One of the delights for an American visiting Europe lies in realizing just how deep the history there is. Here, we think of a house built in 1900 as old; there, you could easily find yourself signing a lease for an apartment in a place constructed three hundred, four hundred, even five hundred years ago.
And yet, this doesn’t mean there has to be a musty look to everything. In fact, much European design is cutting-edge modern; a look at Alessi coffee accessories is enough to prove that.
For this month’s Little Things column, we thought we’d take a look at traditional French table linens, which can bring your table a bright note without sacrificing a modern look.
To start with, we went to Touch of France/Gallic Traditions, which provides linens mostly from France. At their website, you can learn something about the taxonomy of French linens, with their in-depth descriptions of some of the top companies. Garnier-Thiebaut, for example, is one that dates to the invention of the jacquard weaving process in the early 1800s.
This 100% cotton jacquard weave has a classic French design to it, and we like the rustic, gentle variation in the colors.
Valdrôme, another company represented by Touch of France, has been making table linens in the Provençal style since the 1700s, after the printing technique for them was imported from India.
One of the makers represented by Touch of France is Vent du Sud (Southern Wind). We especially like their brightly-patterned cloths, such as this one, in “Rubis.”
Another favorite among French home fashion mavens is, of course, the work of Yves Delorme, which we found at the Delorme website.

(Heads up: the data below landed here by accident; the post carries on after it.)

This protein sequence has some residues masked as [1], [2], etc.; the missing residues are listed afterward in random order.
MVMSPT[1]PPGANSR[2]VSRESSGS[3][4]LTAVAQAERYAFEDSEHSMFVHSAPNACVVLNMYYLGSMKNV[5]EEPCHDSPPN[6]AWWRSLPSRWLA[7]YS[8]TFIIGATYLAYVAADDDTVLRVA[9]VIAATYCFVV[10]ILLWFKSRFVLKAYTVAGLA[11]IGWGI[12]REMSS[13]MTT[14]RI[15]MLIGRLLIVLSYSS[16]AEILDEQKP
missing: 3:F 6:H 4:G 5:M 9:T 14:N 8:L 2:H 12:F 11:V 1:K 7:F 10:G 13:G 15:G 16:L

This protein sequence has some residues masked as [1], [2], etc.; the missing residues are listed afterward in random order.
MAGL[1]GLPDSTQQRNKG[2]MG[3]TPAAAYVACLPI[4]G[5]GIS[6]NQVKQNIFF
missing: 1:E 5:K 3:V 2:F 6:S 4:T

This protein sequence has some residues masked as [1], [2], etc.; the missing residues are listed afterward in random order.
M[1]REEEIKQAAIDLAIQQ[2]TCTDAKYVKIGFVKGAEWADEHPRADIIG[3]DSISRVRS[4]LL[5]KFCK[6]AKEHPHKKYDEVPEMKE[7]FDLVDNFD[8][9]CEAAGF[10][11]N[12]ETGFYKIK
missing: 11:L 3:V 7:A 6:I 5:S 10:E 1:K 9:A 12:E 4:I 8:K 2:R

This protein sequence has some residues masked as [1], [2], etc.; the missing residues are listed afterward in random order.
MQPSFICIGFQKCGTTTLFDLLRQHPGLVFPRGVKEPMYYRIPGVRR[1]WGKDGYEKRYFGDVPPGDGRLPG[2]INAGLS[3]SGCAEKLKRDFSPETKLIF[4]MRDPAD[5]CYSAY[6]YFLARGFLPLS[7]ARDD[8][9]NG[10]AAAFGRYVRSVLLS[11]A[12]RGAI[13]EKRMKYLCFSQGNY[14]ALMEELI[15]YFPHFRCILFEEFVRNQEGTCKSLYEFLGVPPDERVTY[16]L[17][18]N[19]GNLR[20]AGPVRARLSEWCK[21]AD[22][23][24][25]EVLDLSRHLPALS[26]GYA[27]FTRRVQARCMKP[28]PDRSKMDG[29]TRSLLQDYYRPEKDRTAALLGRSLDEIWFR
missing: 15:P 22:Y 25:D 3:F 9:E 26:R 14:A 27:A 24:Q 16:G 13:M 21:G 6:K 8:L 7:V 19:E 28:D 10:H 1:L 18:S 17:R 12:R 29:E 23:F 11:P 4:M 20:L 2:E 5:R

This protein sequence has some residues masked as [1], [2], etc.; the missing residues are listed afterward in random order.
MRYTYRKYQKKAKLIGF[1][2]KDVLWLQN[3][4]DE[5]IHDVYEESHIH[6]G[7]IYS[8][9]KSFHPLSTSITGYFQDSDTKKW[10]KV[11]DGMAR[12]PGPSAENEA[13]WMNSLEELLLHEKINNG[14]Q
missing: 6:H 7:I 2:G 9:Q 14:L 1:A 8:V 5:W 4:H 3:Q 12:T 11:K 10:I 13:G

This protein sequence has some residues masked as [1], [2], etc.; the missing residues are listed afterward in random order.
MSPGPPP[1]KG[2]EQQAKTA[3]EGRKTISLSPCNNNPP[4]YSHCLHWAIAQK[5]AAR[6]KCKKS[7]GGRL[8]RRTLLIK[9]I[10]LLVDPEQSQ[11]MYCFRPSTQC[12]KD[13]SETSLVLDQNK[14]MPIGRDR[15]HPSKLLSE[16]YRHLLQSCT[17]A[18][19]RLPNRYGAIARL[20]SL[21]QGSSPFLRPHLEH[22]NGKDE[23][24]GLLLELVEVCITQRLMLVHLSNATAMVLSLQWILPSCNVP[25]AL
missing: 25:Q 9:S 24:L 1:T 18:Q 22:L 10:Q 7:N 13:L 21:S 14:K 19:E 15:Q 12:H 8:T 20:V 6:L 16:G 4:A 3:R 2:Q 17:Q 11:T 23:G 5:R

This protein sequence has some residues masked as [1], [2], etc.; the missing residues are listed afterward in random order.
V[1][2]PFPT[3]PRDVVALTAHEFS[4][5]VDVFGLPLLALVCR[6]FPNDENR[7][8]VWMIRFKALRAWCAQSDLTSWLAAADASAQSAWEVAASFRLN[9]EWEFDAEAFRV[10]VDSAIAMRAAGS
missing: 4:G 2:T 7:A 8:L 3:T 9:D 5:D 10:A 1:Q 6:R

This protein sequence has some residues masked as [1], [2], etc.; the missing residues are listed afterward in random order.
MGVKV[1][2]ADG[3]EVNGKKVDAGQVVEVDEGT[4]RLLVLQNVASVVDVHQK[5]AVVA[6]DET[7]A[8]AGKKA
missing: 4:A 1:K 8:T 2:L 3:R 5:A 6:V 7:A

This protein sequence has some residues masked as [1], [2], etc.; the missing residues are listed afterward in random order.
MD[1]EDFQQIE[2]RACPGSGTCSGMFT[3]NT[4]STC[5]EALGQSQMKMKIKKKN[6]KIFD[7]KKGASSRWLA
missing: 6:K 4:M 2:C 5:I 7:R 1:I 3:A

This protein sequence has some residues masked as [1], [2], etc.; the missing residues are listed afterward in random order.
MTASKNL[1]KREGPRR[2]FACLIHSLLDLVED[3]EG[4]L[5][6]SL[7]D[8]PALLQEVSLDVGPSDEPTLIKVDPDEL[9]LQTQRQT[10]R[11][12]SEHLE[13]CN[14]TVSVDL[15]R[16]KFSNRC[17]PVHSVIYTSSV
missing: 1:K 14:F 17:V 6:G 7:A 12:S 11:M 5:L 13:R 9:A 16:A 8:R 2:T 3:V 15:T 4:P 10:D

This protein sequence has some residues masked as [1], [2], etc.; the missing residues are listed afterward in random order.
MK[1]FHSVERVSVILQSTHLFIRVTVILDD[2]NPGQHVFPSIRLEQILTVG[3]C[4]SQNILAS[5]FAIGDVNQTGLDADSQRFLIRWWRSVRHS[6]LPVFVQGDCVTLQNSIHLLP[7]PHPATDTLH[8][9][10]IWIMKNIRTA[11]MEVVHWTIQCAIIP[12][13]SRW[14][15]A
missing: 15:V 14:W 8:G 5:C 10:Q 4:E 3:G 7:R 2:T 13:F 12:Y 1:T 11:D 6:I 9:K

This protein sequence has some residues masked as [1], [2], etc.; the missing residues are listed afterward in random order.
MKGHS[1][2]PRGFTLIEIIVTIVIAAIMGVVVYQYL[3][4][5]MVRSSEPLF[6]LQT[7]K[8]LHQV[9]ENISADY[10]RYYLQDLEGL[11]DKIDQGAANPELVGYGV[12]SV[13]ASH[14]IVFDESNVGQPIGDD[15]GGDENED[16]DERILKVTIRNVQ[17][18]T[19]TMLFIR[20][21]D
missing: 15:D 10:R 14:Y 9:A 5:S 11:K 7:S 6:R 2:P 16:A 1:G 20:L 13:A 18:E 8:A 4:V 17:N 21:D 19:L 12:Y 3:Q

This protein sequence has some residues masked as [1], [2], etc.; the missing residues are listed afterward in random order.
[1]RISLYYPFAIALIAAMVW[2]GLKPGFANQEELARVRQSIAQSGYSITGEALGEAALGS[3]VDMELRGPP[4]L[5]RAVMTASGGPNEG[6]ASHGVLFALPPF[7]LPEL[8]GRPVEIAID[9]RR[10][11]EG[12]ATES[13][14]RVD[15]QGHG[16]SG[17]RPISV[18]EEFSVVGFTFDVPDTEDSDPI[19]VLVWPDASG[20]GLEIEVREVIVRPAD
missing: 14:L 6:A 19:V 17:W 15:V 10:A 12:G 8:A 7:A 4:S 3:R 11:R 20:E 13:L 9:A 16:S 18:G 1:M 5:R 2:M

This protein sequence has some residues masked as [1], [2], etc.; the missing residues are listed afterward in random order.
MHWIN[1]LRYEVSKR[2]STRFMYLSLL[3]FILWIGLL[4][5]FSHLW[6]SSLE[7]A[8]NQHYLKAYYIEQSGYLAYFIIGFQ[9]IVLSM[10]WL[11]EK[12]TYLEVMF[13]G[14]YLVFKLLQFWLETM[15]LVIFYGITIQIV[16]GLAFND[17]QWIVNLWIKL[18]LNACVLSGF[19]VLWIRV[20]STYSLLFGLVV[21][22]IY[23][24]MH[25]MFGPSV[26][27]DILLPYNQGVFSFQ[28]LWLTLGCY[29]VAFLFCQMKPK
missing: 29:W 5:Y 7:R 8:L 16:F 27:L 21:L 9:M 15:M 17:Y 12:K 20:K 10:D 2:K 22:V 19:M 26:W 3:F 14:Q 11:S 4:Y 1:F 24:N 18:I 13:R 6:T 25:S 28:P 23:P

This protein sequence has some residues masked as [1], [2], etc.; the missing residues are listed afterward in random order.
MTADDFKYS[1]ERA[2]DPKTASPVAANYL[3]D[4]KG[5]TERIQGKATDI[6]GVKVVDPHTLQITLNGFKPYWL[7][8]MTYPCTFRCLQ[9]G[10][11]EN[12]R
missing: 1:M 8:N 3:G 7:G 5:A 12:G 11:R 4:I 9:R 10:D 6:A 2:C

Delorme may make you think of elegant, formal patterns and styles for everything from table linens to bedding, and they are still the choice for the most elegant affairs. But they also have fun, interesting patterns that can brighten up any table, indoors or out, while still maintaining the loveliness one associates with all things French.
This table cloth in the Bassecour pattern has the very French rooster strutting his stuff along the border, perfect for dining al fresco at your Provence home.
For a more casual look, we went to Petite Provence, an importer of linens made exclusively in Provence. We like their bright colors and their easy, summery look.
The look of the table is pulled together by using the patterned cloth and the napkins in a complementing color.
Of course, not all the patterns of French table linens are busting with floral designs. For a more sedate look, Petite Provence also offers this Trianon quilted cloth.
The styles of linens of France can, of course, be used year-round. But there is something about their playful patterns and rich textures that call us into the garden, and that make us dream of the French sunshine pouring onto the table as we dine on escargots and Sancerre.